Puerto Vallarta prides itself as being “the friendliest city in the world,” and hospitality runs through many locals’ veins. But the city of about half a million residents existed long before The Night of the Iguana started attracting visitors. Unlike many other vapid coastal tourist destinations, Vallarta has a strong regional culinary identity. The food style is a product of the stunning landscape, located between the Sierra Madre Occidental mountains on one side and the Banderas Bay in the Pacific Ocean on the other, and the cuisine is historically anchored by tropical ingredients, mariscos culture, and sazón that evokes the bold flavors of Jalisco.
A day of dining for a typical Pata Salada (that’s Mexican coastal surf speak for a native of Puerto Vallarta) usually involves going out to eat tostadas piled high with ceviche molido during the hottest hours of the day and then quenching the ensuing thirst with a fermented drink like tuba or tejuino in the afternoon. At night, the options are endless. Do you want to try Vallarta’s very own regional style of taco, the mighty arriero? Or do you want to keep it old-school with some excellent tacos de al pastor? Or maybe a nightcap of raicilla on the beach? Vallarta has a way of making you feel like you can never spend enough time there — but you can try.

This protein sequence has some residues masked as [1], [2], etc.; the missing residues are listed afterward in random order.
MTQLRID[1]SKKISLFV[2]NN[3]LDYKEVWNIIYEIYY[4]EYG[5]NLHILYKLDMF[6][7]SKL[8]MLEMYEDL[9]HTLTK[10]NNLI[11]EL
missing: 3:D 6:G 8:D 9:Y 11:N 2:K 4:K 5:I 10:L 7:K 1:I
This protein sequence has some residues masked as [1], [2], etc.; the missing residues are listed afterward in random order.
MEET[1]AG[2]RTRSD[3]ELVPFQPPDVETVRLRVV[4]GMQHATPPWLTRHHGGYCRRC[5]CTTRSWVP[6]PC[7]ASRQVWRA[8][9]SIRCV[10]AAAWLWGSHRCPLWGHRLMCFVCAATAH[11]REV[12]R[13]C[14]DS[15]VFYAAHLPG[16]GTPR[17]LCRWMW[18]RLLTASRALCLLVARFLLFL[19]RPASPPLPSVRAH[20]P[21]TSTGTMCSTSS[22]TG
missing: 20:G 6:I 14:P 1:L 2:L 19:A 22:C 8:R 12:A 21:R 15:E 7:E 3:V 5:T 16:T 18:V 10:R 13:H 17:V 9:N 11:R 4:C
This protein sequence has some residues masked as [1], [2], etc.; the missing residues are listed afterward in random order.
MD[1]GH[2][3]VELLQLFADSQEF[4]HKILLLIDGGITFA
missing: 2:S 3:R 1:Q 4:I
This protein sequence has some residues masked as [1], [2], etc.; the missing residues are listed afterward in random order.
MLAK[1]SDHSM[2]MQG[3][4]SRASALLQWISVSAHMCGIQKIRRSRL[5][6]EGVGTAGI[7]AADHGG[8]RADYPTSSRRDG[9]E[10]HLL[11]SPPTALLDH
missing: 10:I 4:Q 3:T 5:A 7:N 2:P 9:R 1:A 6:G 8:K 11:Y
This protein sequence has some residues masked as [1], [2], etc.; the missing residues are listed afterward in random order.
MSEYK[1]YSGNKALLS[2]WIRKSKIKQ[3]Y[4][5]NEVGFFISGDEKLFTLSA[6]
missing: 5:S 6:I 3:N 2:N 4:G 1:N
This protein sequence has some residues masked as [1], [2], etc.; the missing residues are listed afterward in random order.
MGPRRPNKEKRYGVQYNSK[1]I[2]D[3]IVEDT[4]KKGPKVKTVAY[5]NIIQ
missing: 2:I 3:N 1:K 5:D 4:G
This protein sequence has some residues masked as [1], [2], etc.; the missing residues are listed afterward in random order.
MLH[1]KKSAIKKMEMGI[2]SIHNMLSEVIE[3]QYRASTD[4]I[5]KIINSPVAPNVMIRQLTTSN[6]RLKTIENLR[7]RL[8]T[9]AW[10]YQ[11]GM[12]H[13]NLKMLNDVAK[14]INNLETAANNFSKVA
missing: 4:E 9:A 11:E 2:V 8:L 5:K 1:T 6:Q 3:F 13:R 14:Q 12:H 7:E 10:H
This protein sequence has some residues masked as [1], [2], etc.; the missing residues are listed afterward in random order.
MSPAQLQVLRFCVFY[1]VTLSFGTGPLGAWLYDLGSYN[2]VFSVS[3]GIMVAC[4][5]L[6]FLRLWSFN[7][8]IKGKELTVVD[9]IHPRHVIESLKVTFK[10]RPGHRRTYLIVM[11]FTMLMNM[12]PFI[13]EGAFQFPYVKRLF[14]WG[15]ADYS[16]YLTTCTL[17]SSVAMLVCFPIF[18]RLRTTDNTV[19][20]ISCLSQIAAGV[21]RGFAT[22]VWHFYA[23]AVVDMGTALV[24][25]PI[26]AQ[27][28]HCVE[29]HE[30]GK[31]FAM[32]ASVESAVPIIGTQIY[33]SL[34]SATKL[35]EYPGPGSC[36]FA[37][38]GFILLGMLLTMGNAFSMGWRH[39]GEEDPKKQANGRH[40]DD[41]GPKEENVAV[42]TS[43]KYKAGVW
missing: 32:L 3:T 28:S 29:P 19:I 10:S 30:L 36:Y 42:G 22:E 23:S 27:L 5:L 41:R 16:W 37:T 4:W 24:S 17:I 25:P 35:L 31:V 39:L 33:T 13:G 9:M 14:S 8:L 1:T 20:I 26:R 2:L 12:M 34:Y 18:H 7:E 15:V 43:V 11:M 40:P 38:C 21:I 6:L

Paola Briseño-González is a cooking writer and recipe developer from Puerto Vallarta based in Los Angeles, California.Read More